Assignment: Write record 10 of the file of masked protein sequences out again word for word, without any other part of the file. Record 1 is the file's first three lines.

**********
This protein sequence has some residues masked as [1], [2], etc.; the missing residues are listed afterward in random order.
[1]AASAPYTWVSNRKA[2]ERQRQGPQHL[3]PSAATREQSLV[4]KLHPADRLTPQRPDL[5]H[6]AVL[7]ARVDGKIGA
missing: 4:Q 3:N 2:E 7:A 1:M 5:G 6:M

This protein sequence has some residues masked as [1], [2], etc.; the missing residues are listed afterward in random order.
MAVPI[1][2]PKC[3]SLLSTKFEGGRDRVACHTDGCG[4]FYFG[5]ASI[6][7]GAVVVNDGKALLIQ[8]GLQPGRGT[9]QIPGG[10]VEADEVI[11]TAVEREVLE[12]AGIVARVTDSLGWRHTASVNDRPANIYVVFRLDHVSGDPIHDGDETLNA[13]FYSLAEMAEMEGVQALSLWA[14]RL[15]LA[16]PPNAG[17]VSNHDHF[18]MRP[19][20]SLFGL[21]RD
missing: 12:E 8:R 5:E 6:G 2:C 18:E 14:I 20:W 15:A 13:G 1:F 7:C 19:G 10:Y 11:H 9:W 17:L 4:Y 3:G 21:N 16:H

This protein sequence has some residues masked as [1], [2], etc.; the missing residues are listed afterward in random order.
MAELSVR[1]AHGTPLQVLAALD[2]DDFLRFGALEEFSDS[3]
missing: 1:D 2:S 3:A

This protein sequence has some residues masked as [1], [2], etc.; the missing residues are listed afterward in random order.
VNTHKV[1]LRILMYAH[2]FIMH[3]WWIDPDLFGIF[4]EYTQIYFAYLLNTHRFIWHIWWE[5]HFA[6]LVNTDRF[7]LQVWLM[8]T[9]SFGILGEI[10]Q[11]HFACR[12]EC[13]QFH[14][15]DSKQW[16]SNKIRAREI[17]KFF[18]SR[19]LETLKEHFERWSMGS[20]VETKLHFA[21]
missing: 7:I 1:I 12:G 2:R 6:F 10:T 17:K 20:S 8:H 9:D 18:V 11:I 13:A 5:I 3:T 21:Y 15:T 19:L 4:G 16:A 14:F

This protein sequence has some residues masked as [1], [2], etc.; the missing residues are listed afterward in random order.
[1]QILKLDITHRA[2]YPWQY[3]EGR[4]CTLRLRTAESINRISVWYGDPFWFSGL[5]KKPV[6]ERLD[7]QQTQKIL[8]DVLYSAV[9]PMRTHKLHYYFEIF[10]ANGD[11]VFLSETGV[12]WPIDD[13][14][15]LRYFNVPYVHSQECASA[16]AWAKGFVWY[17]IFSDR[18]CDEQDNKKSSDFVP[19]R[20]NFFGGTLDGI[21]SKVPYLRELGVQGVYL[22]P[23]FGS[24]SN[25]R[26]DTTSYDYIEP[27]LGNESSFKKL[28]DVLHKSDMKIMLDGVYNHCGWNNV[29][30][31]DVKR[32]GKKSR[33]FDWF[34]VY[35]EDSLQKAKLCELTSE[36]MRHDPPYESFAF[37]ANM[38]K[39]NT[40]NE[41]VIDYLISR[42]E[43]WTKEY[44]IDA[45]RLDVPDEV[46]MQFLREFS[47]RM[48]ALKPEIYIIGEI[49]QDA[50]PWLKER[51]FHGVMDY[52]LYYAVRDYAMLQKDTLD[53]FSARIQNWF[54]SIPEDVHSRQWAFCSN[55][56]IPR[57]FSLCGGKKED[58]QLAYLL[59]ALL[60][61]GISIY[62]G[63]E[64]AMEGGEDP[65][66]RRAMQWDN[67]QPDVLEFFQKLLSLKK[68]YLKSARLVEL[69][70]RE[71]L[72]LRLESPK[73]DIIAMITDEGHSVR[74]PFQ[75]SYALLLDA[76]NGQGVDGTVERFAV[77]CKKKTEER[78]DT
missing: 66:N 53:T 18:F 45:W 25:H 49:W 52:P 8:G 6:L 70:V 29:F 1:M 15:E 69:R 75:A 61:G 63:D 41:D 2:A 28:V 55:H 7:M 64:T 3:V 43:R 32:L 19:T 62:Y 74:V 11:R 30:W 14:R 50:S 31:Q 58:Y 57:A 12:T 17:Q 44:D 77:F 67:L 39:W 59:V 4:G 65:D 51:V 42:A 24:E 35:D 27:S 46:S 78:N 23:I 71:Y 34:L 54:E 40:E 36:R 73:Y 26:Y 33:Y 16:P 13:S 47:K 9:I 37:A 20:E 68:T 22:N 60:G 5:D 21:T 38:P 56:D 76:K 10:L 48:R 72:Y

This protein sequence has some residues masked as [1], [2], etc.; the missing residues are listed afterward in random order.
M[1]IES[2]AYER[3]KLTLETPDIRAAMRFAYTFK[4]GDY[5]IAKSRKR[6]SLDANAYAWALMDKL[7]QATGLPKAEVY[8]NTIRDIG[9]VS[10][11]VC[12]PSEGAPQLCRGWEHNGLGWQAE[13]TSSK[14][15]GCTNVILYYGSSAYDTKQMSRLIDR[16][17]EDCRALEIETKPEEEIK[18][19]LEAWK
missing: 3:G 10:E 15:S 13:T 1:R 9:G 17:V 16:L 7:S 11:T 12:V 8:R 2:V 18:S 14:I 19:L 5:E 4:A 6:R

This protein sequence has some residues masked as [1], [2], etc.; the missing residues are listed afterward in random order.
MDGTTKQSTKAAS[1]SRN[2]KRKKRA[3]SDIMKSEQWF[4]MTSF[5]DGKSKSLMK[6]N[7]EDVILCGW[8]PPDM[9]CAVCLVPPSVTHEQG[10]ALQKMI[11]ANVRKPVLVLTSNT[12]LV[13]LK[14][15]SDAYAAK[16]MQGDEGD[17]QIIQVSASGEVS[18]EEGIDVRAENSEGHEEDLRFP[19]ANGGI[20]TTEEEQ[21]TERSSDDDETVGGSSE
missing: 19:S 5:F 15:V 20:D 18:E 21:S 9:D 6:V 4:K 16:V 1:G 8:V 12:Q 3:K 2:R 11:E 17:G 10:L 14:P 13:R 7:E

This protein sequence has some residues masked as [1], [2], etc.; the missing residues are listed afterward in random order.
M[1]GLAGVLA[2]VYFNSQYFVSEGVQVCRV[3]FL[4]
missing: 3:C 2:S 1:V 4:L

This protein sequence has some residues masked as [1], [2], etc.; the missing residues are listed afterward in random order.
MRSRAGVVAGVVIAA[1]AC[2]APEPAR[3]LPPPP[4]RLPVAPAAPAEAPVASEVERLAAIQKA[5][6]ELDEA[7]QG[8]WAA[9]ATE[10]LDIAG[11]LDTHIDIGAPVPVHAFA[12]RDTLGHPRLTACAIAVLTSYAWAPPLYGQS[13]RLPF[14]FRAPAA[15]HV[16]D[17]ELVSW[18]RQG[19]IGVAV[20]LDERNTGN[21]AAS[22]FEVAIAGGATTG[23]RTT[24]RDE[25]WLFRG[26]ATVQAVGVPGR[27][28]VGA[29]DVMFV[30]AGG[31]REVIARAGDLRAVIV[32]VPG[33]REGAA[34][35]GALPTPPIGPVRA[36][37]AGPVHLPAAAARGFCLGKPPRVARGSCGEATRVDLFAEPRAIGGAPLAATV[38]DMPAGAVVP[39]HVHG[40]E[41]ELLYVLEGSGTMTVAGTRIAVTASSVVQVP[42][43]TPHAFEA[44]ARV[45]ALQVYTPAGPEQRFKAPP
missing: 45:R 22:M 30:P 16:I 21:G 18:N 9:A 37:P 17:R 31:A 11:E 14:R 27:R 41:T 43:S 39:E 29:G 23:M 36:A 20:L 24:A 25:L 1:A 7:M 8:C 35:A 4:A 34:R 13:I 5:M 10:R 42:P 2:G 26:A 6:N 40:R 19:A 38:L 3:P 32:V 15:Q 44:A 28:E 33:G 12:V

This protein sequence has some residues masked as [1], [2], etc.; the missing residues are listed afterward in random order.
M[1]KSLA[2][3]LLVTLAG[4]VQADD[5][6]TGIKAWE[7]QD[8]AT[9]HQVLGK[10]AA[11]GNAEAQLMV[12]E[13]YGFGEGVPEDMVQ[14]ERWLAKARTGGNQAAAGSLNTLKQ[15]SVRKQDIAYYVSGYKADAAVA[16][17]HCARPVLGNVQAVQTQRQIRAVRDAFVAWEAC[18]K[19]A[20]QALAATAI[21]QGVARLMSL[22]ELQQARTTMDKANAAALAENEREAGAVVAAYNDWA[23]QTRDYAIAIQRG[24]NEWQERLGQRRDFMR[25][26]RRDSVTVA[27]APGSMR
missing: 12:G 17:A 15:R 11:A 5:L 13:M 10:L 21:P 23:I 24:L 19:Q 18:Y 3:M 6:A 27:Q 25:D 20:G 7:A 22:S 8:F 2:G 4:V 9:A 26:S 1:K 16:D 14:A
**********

This protein sequence has some residues masked as [1], [2], etc.; the missing residues are listed afterward in random order.
M[1]KSLA[2][3]LLVTLAG[4]VQADD[5][6]TGIKAWE[7]QD[8]AT[9]HQVLGK[10]AA[11]GNAEAQLMV[12]E[13]YGFGEGVPEDMVQ[14]ERWLAKARTGGNQAAAGSLNTLKQ[15]SVRKQDIAYYVSGYKADAAVA[16][17]HCARPVLGNVQAVQTQRQIRAVRDAFVAWEAC[18]K[19]A[20]QALAATAI[21]QGVARLMSL[22]ELQQARTTMDKANAAALAENEREAGAVVAAYNDWA[23]QTRDYAIAIQRG[24]NEWQERLGQRRDFMR[25][26]RRDSVTVA[27]APGSMR
missing: 12:G 17:A 15:R 11:A 5:L 13:M 10:L 21:P 23:I 24:L 19:Q 18:Y 3:M 6:A 27:Q 25:D 20:G 7:A 22:S 8:F 2:G 4:V 9:A 26:S 1:K 16:D 14:A